Sometimes worlds collide, and mine did this past week at the International Montessori Congress in Portland, Oregon. The Congress brings together people from around the world every four years to learn, share, and celebrate the power of Montessori education. I am not a teacher or school administrator, like most of the people at the Congress. I am a parent who learned from my own children what education can be.
Thirteen years ago I walked into a Montessori classroom for the first time, knowing nothing about what Montessori was or how it was different from any other classroom. But I saw and felt right away that it was a place and a way of thinking and being in the world that felt right. Peaceful, beautiful, purposeful. It was what I wanted for my children.
Fast forward and I find myself two years into my own Montessori journey, wanting this very thing for all children. Together with my friend and fellow parent Jan Selby, we are making a documentary film about what education can be for children everywhere.
Montessori was a vehicle for seeing what is possible. It showed me that children can learn what they most need by following their own passions. It taught me that the role of adults should be a supportive one that allows children to develop what is already beginning within themselves. Montessori revealed to me peaceful education, one guided by principles of respect and kindness.
The Congress gave us a chance to share our project and build the support we need to see the film through to completion. It also gave us a sense of urgency. Our story is one that can help open up our conversation about what education can be, rather than what it lacks.
We had a chance to share our trailer to give a sense of what our full film will be to a room of supporters.
The eagerness to see this film completed was clear. Jan and I returned home full of stories and messages about a vision for education that we want to amplify through our film.
A core message we want to convey in our film is the answer to the question: What is education for? We were listening for that message, in speeches and workshops, in conversations and in the interviews we did for the film.
Adele Diamond, a developmental cognitive neuroscientist, told us in an interview that the skills we all need are creative problem-solving (the ability to come at something in a different way), flexibility ( being able to change course and take advantage of serendipity, as well as admit we are wrong), self-control (resisting temptations and the urge to say or do something we might regret), and perseverance or discipline (the ability to see something through).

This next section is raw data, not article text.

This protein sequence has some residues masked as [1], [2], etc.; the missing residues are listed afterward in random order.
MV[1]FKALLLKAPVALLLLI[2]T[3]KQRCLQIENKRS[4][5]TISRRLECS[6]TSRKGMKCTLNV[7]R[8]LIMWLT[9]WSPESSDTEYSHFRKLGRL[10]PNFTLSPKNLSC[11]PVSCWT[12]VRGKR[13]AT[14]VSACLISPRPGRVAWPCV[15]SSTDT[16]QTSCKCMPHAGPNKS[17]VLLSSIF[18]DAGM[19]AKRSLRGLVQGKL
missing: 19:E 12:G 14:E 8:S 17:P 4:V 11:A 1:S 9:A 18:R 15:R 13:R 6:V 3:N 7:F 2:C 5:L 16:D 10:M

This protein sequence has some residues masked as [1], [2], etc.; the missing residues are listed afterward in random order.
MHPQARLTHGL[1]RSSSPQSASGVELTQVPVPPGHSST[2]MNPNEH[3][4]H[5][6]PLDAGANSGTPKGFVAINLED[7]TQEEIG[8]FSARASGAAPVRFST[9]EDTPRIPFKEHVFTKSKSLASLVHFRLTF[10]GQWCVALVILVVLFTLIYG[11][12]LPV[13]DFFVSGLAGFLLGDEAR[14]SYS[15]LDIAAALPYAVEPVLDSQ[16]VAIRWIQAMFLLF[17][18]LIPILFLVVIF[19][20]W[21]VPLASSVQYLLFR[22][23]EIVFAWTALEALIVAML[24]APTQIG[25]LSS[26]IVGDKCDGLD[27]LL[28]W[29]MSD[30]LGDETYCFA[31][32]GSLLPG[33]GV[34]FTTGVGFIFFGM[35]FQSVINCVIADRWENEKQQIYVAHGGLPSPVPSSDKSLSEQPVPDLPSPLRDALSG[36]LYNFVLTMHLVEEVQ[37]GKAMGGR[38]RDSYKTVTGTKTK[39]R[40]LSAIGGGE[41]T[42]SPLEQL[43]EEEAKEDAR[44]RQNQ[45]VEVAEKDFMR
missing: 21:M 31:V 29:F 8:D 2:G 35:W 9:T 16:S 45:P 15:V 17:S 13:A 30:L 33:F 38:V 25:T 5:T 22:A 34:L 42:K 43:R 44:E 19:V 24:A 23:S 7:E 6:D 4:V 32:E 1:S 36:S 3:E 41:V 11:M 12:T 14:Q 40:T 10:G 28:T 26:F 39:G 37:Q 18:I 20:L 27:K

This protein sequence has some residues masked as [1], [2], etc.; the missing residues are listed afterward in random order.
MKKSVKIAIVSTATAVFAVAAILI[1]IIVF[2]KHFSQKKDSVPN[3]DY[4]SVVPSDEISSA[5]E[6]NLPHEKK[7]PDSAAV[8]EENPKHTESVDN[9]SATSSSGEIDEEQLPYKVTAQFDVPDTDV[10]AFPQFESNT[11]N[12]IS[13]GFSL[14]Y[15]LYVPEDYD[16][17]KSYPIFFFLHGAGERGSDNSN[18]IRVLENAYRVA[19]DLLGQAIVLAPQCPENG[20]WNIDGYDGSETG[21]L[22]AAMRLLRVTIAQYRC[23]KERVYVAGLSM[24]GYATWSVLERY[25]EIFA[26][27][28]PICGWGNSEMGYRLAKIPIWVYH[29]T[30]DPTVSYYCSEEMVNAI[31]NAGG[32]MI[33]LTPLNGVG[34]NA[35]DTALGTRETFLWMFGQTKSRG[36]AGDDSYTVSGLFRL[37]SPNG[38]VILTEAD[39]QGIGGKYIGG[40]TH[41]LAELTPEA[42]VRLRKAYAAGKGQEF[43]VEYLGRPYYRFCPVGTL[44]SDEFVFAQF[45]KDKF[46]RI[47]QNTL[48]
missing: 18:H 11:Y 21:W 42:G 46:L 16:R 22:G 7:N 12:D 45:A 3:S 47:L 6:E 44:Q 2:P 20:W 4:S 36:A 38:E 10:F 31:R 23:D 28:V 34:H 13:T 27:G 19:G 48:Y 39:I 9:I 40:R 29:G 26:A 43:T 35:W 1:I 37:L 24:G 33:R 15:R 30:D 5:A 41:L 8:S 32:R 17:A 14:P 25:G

These executive function skills are best developed in environments where we feel loved and respected, where we have little stress, where our voices are heard and matter. They also develop best when we are learning by doing and practicing. Aristotle had it right in the 4th Century B.C. Diamond said: “Excellence is not an act, but a habit.” And “We are what we repeatedly do.”
André Roberfroid is the president of the Association Montessori Internationale, but ten years ago knew little about Montessori. Working at UNICEF, his focus around the world was bringing education and health to children in the poorest countries. Education, he said, must prepare children for an unpredictable world. We must view the purpose of education as broader than taking in knowledge.
Education, he said, must lead to freedom and respect, and must be achieved in solidarity. We are not offering true education unless all children benefit from the capacity to be free. “A right that is not practiced by all is a privilege, not a right.” He called on all of us to share what is possible. “The Montessori community may not have all the answers,” he said, “but we have some.”
We had breakfast with Terry Ford who started the East Dallas Community School 35 years ago as a grassroots effort to bring a poor community together around what mattered to them. As a community organizer, the first issues she tackled were tenants’ rights and homeowner issues. But when community members turned to education, especially for the youngest children who were not yet in school and during the summer months for all children in the community, she went to work. Equipping a school room with second-hand furniture, bringing parents together to paint walls and make materials, she helped lead what became a life-changing movement in her community.
In a community where high school graduation rates are as low as 50 percent, children who have attended East Dallas Community School have a 95 percent graduation rate. After that, 89 percent go on to college.
“We are here to break the cycle of poverty,” she told us. “If I found something that worked better than Montessori, I’d do it.”
So the Montessori movement has become a social justice one. Community organizing and Montessori can go hand in hand. Thailand, my parents’ homeland, has become a leader in adopting Montessori education nationwide in its public schools. Jan and I stood in front of a room of supporters, among them the very teachers who have guided our children and us in how we think about the world. Sometimes, worlds collide, coming together to make a movement.